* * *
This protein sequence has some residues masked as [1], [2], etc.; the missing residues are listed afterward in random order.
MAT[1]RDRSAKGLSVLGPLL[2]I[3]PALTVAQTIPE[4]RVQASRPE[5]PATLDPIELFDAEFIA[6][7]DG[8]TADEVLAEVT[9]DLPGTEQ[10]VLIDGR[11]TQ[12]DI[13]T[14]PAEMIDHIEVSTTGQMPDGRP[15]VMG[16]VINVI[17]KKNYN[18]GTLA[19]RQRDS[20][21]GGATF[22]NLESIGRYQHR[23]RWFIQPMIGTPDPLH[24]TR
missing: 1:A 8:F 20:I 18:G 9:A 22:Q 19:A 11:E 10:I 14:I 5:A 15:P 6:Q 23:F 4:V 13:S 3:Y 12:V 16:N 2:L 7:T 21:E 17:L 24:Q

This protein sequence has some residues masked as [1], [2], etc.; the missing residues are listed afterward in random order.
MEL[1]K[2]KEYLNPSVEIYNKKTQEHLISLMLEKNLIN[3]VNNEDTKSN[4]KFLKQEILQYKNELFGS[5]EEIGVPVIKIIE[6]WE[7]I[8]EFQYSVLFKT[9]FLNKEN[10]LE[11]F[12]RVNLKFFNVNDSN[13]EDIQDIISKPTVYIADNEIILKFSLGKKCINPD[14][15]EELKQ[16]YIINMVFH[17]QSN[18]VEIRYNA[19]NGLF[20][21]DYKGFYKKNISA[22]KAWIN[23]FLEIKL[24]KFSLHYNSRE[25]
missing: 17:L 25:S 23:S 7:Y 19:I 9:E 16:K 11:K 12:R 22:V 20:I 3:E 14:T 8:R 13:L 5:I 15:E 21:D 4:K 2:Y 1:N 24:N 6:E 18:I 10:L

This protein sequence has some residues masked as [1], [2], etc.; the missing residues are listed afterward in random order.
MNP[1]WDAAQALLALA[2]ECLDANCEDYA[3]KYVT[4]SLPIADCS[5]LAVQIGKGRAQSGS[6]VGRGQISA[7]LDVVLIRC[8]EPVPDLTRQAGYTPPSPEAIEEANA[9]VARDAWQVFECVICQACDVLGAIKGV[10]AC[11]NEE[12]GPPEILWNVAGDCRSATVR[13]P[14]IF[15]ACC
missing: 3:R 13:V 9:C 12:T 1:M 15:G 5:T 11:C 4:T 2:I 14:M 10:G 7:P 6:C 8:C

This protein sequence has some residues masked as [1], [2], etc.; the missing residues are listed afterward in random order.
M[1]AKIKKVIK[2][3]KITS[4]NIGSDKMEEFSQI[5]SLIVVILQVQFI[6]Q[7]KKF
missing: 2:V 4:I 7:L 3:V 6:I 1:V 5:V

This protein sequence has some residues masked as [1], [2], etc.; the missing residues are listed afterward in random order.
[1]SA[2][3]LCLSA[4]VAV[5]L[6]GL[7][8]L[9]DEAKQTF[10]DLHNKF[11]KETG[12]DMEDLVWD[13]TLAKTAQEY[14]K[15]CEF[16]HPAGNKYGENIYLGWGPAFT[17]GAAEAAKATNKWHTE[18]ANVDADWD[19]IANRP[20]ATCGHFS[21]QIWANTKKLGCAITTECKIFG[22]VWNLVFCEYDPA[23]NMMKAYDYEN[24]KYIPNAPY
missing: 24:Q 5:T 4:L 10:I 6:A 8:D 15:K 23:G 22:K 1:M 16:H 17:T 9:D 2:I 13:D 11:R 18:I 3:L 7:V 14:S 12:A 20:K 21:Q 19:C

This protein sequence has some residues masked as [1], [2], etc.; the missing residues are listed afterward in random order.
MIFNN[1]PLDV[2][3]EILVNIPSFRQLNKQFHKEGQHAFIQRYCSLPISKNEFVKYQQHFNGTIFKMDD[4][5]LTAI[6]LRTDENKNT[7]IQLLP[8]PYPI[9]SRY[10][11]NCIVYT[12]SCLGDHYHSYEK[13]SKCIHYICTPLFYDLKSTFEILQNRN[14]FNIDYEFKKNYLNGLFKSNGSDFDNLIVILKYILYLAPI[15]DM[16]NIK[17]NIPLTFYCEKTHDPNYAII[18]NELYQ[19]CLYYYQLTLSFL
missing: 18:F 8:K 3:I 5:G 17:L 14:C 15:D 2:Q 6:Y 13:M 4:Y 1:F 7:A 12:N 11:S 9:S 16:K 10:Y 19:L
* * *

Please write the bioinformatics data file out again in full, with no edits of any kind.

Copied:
This protein sequence has some residues masked as [1], [2], etc.; the missing residues are listed afterward in random order.
MAT[1]RDRSAKGLSVLGPLL[2]I[3]PALTVAQTIPE[4]RVQASRPE[5]PATLDPIELFDAEFIA[6][7]DG[8]TADEVLAEVT[9]DLPGTEQ[10]VLIDGR[11]TQ[12]DI[13]T[14]PAEMIDHIEVSTTGQMPDGRP[15]VMG[16]VINVI[17]KKNYN[18]GTLA[19]RQRDS[20][21]GGATF[22]NLESIGRYQHR[23]RWFIQPMIGTPDPLH[24]TR
missing: 1:A 8:F 20:I 18:G 9:A 22:Q 19:A 11:E 10:I 14:I 5:A 15:P 6:Q 23:F 4:V 13:S 3:Y 12:V 16:N 2:L 7:T 21:E 17:L 24:Q

This protein sequence has some residues masked as [1], [2], etc.; the missing residues are listed afterward in random order.
MEL[1]K[2]KEYLNPSVEIYNKKTQEHLISLMLEKNLIN[3]VNNEDTKSN[4]KFLKQEILQYKNELFGS[5]EEIGVPVIKIIE[6]WE[7]I[8]EFQYSVLFKT[9]FLNKEN[10]LE[11]F[12]RVNLKFFNVNDSN[13]EDIQDIISKPTVYIADNEIILKFSLGKKCINPD[14][15]EELKQ[16]YIINMVFH[17]QSN[18]VEIRYNA[19]NGLF[20][21]DYKGFYKKNISA[22]KAWIN[23]FLEIKL[24]KFSLHYNSRE[25]
missing: 17:L 25:S 23:S 7:Y 19:I 9:E 16:K 11:K 12:R 22:V 20:I 3:E 14:T 8:R 13:L 5:I 15:E 21:D 4:K 2:Y 1:N 24:N 6:E 18:I 10:L

This protein sequence has some residues masked as [1], [2], etc.; the missing residues are listed afterward in random order.
MNP[1]WDAAQALLALA[2]ECLDANCEDYA[3]KYVT[4]SLPIADCS[5]LAVQIGKGRAQSGS[6]VGRGQISA[7]LDVVLIRC[8]EPVPDLTRQAGYTPPSPEAIEEANA[9]VARDAWQVFECVICQACDVLGAIKGV[10]AC[11]NEE[12]GPPEILWNVAGDCRSATVR[13]P[14]IF[15]ACC
missing: 3:R 13:V 9:C 12:T 1:M 15:G 5:T 11:C 4:T 2:I 14:M 10:G 7:P 6:C 8:C

This protein sequence has some residues masked as [1], [2], etc.; the missing residues are listed afterward in random order.
M[1]AKIKKVIK[2][3]KITS[4]NIGSDKMEEFSQI[5]SLIVVILQVQFI[6]Q[7]KKF
missing: 2:V 4:I 7:L 3:V 6:I 1:V 5:V

This protein sequence has some residues masked as [1], [2], etc.; the missing residues are listed afterward in random order.
[1]SA[2][3]LCLSA[4]VAV[5]L[6]GL[7][8]L[9]DEAKQTF[10]DLHNKF[11]KETG[12]DMEDLVWD[13]TLAKTAQEY[14]K[15]CEF[16]HPAGNKYGENIYLGWGPAFT[17]GAAEAAKATNKWHTE[18]ANVDADWD[19]IANRP[20]ATCGHFS[21]QIWANTKKLGCAITTECKIFG[22]VWNLVFCEYDPA[23]NMMKAYDYEN[24]KYIPNAPY
missing: 24:Q 5:T 4:L 10:I 6:A 8:D 15:K 23:G 22:K 1:M 16:H 17:T 9:D 2:I 13:D 11:R 18:I 3:L 7:V 14:S 12:A 20:K 21:Q 19:C

This protein sequence has some residues masked as [1], [2], etc.; the missing residues are listed afterward in random order.
MIFNN[1]PLDV[2][3]EILVNIPSFRQLNKQFHKEGQHAFIQRYCSLPISKNEFVKYQQHFNGTIFKMDD[4][5]LTAI[6]LRTDENKNT[7]IQLLP[8]PYPI[9]SRY[10][11]NCIVYT[12]SCLGDHYHSYEK[13]SKCIHYICTPLFYDLKSTFEILQNRN[14]FNIDYEFKKNYLNGLFKSNGSDFDNLIVILKYILYLAPI[15]DM[16]NIK[17]NIPLTFYCEKTHDPNYAII[18]NELYQ[19]CLYYYQLTLSFL
missing: 18:F 8:K 3:I 5:G 17:L 14:C 15:D 2:Q 6:Y 13:M 4:Y 1:F 7:A 12:N 11:S 9:S 16:K 10:Y 19:L